Steet of Tombs

Nicholas Michell

The Street of Tombs! — Oh! pace with reverent tread
O'er hushed Pompeii's long-forgotten dead!
We view the spot ere, stealing Taste's fair name,
To seize his prey the modern spoiler came;
Gloom o'er the graves no dark-winged angel
throws, But calm as lovely seems their deep repose.
What though no more the sacred cypress weeps,
Love that ne'er dies each frail memorial keeps.
Still in its niche the urn of ashes stands;
The vase for flowers once twined by friendship's hands,
The pictured glass that held affection's tear,
The lyre, the death-god's statue — all are here!
It seems as mourners just had passed away,
And o'er the lost ones wept but yesterday.
See! near the city-gate, his cuirass on,
And cap of steel, yon glist'ning skeleton!*
'Tis he, the sentry, who disdained to fly,
And there with Roman firmness stood to die.
Move down the streets where traffic hummed of yore,
And "salve!" read o'er many a lowly door:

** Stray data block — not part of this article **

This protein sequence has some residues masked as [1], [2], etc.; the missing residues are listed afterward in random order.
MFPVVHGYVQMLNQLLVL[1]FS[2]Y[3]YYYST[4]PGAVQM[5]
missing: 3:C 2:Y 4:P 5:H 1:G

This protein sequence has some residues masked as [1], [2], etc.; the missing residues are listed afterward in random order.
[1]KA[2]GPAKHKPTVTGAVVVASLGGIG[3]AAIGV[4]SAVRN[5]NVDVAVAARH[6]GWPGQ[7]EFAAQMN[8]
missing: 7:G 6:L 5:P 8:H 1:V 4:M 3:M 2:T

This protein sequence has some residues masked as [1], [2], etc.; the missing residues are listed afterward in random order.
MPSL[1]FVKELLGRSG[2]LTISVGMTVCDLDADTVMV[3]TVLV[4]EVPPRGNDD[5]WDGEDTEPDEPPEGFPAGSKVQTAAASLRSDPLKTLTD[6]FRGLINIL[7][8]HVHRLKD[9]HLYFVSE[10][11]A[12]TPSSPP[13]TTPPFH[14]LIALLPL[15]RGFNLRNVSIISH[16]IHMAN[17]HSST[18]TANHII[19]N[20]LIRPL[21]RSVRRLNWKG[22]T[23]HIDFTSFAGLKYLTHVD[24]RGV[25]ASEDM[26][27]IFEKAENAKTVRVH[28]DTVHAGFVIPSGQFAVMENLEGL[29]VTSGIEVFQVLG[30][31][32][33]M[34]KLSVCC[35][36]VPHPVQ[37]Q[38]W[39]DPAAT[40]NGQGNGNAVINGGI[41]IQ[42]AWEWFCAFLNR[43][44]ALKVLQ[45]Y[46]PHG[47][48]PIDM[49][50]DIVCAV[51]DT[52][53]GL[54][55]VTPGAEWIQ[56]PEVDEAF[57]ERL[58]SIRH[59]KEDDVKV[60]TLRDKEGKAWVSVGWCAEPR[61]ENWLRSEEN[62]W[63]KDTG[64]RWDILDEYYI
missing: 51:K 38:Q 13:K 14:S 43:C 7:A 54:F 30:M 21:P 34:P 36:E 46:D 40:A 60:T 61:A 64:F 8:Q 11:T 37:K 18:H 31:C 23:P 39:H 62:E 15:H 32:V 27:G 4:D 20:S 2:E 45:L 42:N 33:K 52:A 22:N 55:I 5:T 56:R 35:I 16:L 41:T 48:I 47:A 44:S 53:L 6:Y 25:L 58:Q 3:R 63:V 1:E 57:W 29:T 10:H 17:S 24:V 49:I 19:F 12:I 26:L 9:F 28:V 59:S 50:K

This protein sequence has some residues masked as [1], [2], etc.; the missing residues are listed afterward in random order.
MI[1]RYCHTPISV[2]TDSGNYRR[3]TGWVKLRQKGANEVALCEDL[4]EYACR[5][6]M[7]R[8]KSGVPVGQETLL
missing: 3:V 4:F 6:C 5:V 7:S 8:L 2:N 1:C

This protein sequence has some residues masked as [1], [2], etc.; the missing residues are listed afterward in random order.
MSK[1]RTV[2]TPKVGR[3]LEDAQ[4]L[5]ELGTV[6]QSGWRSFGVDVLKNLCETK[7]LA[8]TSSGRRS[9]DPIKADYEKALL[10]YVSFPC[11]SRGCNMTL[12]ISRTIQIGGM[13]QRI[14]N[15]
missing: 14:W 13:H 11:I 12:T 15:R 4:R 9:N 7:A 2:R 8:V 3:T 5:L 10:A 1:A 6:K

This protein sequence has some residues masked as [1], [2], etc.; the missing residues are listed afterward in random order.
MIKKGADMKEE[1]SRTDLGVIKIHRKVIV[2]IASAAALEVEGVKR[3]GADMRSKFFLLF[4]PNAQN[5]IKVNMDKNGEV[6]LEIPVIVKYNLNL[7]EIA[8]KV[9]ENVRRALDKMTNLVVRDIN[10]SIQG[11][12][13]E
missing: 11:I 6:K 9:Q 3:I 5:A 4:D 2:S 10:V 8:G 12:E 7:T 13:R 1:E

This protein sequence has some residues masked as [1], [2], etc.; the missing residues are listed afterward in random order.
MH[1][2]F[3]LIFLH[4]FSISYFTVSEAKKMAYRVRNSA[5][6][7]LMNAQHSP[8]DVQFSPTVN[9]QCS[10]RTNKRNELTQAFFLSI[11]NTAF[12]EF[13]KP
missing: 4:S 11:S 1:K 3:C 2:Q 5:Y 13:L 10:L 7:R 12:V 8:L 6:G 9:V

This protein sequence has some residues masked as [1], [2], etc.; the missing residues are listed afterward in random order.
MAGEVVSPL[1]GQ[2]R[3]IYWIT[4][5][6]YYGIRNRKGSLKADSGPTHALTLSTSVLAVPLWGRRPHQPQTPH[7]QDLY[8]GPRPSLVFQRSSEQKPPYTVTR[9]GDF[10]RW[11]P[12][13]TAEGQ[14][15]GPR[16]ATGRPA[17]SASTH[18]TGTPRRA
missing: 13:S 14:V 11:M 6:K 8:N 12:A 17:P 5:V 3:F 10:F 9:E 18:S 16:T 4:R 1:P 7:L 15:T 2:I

The causeway bears the track of chariots still,
The empty wine-flask stands upon the sill.
So true the scene, ye scarce would start to greet
Jove's own adorers winding through the street,
The sage within his porch, the man of war
Guiding in haste his trophied iron car.
Pass the fair fount which never more shall shower
Its living diamonds round at noontide's hour.

The Street of Tombs at Pompeii is on the road leading towards Herculaneum outside the Herculaneum gate of Pompeii. It was against the law to bury the dead within the city.

*A skeleton of a sentry was found in a recess by the Herculaneum gate.